Living Well with HIV: Hope Rekindled

From the time someone one is diagnosed with HIV, a relationship with hope is established. One of the first hopes I recall having was wishing that somehow medical staff had got my test results mixed up in some bizarre administrative error and that I didn’t really have HIV. After some time and a few additional tests later, my acceptance of my HIV diagnosis became easier. Then the hope that somehow my immune system was different from everybody else’s and that my body would naturally defeat and conquer HIV. Again a few more test results later and the slow trend decline in my immune cells felt inevitable.

There is also the hope that nature will have the solution – we just need to look. Another hope came forth in my belief that there was an elusive key ingredient hidden in a remote and little investigated forest in the southwest or an overlooked desert plant that rarely sprang to life. However people with HIV have to be careful of not falling prey to scoundrels offering a medicinal elixir with claims of having a cure to HIV.

Along comes the ‘Berlin patient’. In 2006 a US man residing in Germany, who had been living with HIV for more than decade, and who was successfully taking HIV medication developed Myeloid Leukemia. His treating physician, Dr Gero Hutter instigated chemotherapy. When the time came for a bone marrow donor, Dr Hutter found someone who had compatible tissue and was naturally resistant to HIV of which about one percent of the population has this genetic advantage. After receiving the bone marrow, the ‘Berlin Patient’ has been free of HIV and no longer takes any HIV medication. His German doctors suggest that he is now cured.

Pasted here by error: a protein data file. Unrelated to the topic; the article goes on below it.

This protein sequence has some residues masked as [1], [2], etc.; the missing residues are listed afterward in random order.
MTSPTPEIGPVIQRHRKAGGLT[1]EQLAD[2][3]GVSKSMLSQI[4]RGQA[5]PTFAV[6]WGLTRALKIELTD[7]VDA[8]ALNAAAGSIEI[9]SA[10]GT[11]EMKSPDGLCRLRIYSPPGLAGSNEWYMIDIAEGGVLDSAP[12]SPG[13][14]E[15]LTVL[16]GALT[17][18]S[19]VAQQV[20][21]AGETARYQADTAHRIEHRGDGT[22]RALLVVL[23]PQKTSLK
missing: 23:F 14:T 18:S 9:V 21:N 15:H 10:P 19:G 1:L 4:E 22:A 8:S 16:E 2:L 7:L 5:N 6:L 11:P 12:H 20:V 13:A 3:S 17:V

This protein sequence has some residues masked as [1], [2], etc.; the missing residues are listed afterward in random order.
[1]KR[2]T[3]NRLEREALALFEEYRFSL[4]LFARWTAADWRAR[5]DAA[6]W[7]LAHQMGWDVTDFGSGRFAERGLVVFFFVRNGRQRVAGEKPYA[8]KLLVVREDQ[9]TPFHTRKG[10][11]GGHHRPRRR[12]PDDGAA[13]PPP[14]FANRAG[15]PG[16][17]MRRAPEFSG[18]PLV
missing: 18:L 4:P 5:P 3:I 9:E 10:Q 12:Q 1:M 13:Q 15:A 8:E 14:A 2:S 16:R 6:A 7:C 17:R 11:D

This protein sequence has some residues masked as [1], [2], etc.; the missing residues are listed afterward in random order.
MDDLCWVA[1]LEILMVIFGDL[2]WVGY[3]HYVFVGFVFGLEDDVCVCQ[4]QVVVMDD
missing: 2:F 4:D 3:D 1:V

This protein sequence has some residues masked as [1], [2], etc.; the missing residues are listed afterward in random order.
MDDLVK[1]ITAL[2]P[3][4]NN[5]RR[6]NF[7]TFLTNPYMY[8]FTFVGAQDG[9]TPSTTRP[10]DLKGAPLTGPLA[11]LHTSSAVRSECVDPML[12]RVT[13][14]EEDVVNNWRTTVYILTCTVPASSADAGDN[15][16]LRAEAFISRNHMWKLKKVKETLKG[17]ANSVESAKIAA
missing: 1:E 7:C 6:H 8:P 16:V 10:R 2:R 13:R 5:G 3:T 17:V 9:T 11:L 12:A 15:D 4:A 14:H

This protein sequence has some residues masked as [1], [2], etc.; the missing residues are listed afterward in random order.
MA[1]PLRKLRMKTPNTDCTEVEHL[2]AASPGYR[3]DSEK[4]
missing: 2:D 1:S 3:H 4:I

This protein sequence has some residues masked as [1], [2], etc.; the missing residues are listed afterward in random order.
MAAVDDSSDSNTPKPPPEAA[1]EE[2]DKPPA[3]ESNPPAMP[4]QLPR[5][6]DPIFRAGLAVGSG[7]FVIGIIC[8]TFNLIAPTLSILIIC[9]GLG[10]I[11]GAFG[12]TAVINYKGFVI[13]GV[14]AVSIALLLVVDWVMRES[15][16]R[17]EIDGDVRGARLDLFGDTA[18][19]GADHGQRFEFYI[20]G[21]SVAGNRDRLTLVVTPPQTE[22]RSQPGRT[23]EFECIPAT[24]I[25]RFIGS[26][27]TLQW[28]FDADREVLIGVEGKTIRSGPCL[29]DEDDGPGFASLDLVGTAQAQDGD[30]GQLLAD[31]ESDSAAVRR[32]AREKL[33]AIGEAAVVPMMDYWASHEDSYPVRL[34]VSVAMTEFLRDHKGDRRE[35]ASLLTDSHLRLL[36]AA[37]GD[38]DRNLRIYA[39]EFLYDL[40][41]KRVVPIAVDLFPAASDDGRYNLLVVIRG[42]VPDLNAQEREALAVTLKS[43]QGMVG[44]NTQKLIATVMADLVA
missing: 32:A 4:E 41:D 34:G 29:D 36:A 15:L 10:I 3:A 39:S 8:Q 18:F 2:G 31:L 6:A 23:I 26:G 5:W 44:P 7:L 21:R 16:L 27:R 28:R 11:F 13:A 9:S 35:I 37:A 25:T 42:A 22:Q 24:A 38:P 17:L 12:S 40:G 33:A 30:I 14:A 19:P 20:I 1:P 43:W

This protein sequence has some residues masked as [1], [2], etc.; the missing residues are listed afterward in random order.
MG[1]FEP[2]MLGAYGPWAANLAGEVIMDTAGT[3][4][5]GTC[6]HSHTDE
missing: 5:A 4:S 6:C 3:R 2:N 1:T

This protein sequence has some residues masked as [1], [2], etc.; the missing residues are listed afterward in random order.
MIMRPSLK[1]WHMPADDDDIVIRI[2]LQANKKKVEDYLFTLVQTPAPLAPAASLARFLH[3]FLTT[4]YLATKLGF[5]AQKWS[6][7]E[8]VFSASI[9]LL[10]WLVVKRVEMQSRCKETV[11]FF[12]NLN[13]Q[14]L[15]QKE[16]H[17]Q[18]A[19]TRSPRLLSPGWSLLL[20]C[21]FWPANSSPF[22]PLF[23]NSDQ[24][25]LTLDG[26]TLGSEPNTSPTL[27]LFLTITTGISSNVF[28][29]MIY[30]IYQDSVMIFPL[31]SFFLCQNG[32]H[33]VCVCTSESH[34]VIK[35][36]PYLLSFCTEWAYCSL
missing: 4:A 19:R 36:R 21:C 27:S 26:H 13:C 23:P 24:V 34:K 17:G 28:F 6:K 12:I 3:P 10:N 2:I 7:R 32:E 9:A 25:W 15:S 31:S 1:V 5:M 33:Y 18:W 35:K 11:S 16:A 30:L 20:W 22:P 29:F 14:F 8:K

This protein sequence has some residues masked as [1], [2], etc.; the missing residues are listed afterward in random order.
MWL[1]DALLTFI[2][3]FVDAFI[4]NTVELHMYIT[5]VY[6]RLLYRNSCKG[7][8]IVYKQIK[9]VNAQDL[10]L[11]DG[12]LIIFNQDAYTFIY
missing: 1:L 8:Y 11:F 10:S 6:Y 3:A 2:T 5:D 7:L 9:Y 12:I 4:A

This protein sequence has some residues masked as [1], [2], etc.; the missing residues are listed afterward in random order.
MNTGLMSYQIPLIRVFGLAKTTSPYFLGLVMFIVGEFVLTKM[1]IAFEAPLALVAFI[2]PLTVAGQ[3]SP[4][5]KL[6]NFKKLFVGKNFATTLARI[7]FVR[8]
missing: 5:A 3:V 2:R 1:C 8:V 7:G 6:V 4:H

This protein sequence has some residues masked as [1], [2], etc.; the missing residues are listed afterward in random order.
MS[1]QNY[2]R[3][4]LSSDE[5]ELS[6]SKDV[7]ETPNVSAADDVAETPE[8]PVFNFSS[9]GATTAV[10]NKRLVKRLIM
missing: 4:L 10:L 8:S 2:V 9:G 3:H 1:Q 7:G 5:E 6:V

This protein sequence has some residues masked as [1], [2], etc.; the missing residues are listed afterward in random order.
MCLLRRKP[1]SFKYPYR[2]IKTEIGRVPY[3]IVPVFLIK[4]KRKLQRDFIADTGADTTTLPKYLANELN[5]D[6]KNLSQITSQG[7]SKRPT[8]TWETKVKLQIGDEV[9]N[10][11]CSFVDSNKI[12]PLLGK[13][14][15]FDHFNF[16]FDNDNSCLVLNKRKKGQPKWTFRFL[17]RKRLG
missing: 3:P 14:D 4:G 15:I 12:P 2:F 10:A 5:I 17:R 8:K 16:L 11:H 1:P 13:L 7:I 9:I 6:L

When I first read this case it brought tears to my eyes firstly as I was around when the first person with HIV was cured, but secondly and more importantly it brought hope that if a treatment can be successful for one it could be successful for many. Now clearly chemotherapy and bone marrow transplant are costly, with a high risk of death from the procedure. We are also assuming that compatible donors can be found for everyone. In reality, the practical transferability of this ‘cure’ is extremely low. However in my hopeful mind one person has been cured and more will follow and in the mind of scientists, what was once an obscure possibility is now real.

What is so very exciting is that at the recent Conference on Retroviruses and Opportunistic Infections in Boston, Jay Lalezari presented a paper on the possibility that Gene Therapies for HIV (along the lines of the Berlin Patient) is continuing to progress with promising results. Even though a cure for HIV is maybe five, ten or more years away, to live with hope is very life affirming.

Cipri Martinez

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